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Separately, the charter of the new OpenRAN Orchestration and Management Automation (ROMA) subgroup was approved by the OpenRAN PG.    ROMA focuses on aggregating and harmonizing mobile network operators requirements on Open RAN orchestration and lifecycle management automation, fostering ecosystem partners to develop products and solutions that meet ROMA requirements.

The goal of ROMA is to:

·       Develop a common set of use cases for OpenRAN lifecycle management automation and orchestration that are agreed across multiple MNO and OpenRAN ecosystem members

·       Develop Technical Requirements on products and solutions that support the identified use cases, including interfaces and data models

·       Facilitate product and solution development through lab testing, field trials, participating TIP Plugfest and badging on TIP exchange etc.

·       Support large scale OpenRAN deployment with lifecycle management automation, including Continuous Integration and Continuous Deployment (CI/CD) frameworks and tool sets.

It will bring better coverage and capacity through on-premise radio equipment, says TIP, and the ability to support low latency and high bandwidth service requirements through edge compute and routing of private traffic, and the potential to support the increasing demand for privacy and localized data analytics.

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About the Telecom Infra Project:
The Telecom Infra Project (TIP) is a global community of companies and organizations that are driving infrastructure solutions to advance global connectivity. Half of the world’s population is still not connected to the internet, and for those who are, connectivity is often insufficient. This limits access to the multitude of consumer and commercial benefits provided by the internet, thereby impacting GDP growth globally. However, a lack of flexibility in the current solutions – exacerbated by a limited choice in technology providers – makes it challenging for operators to efficiently build and upgrade networks.

Founded in 2016, TIP is a community of diverse participants that includes hundreds of companies – from service providers and technology partners, to systems integrators and other connectivity stakeholders. We are working together to develop, test and deploy open, disaggregated, and standards-based solutions that deliver the high-quality connectivity that the world needs – now and in the decades to come.

Find out more: www.telecominfraproject.com

References:

Learn more and join the new 5G Private Networks Solution Group here.

https://telecominfraproject.com/tip-launches-5g-private-networks-solution-group/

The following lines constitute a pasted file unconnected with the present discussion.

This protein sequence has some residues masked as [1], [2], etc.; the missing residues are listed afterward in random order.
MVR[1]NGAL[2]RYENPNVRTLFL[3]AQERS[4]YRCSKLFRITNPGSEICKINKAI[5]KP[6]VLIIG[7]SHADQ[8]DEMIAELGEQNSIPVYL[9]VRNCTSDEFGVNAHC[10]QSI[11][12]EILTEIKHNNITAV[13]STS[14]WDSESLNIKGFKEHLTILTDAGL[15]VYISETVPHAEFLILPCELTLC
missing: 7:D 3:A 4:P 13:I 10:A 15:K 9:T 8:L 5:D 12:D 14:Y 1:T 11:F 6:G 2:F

One thought on “TIP OpenRAN project: New 5G Private Networks and ROMA subgroups

  1. Many talk about OpenRAN but few dare to ask the critical questions which concern mobile operators

    Many OpenRAN pronouncements sound too good to be true, for example a technology that can reduce mobile operators infrastructure CAPEX and OPEX by 30-40 percent. Investors and other decision makers want objective information about the latest mobile industry hype. Strand Consult’s report “Debunking 25 Myths of OpenRAN” examines the claims made by OpenRAN proponents. Strand Consult, having witnessed the launch of WiMax, OneAPI, and the iPhone among other hyped technologies promised to bring windfall revenues to mobile operators, provides critical questions to evaluate OpenRAN in its latest report.

    Strand Consult is an independent research company with 25 years industry experience in the mobile telecom industry with over 170 mobile operators globally as clients. Strand Consult is known for its expert knowledge and many reports which help mobile operators and their shareholders navigate an increasing complex world.

    We at Strand Consult has nothing against OpenRAN. However we want to create the transparency at the O-RAN Alliance, and some of its members have pushed back. Indeed Strand Consult’s transparency concerns are shared by policymakers in the EU and US, notably the House of Representatives Foreign Affairs Committee.

    Strand Consult has studied OpenRAN and produced many reports and research notes on the topic. Strand Consult first identified that there are at least 44 Chinese firms participating in the OpenRan Alliance, debunking the assertion that OpenRAN would be free of Chinese influence. Strand Consult has also posited that Huawei is influencing OpenRAN indirectly through its largest customer China Mobile, which is a founding member of the O-RAN Alliance. However inspiring companies like Mavenir, Parallell Wireless, and Altiostar may be to storytellers, they are bit players. Most of the contributions to OpenRAN specifications come from old established technology providers and China Mobile.

    Strand Consult’s goal is to create objectivity and transparency about the actors promoting OpenRAN so that mobile operators, investors and others stakeholders can make informed decisions. Strand Consult finds it telling that OpenRAN proponents have not wanted to answer its critical questions addressing financial, economic, technical, and practical points about the technology. This is particularly evident at many OpenRAN webinars over the last 18 months when Strand Consult posts its questions publicly in the chat and the moderator ignores the questions, or Strand Consult’s emailed questions to the event organizer are ignored.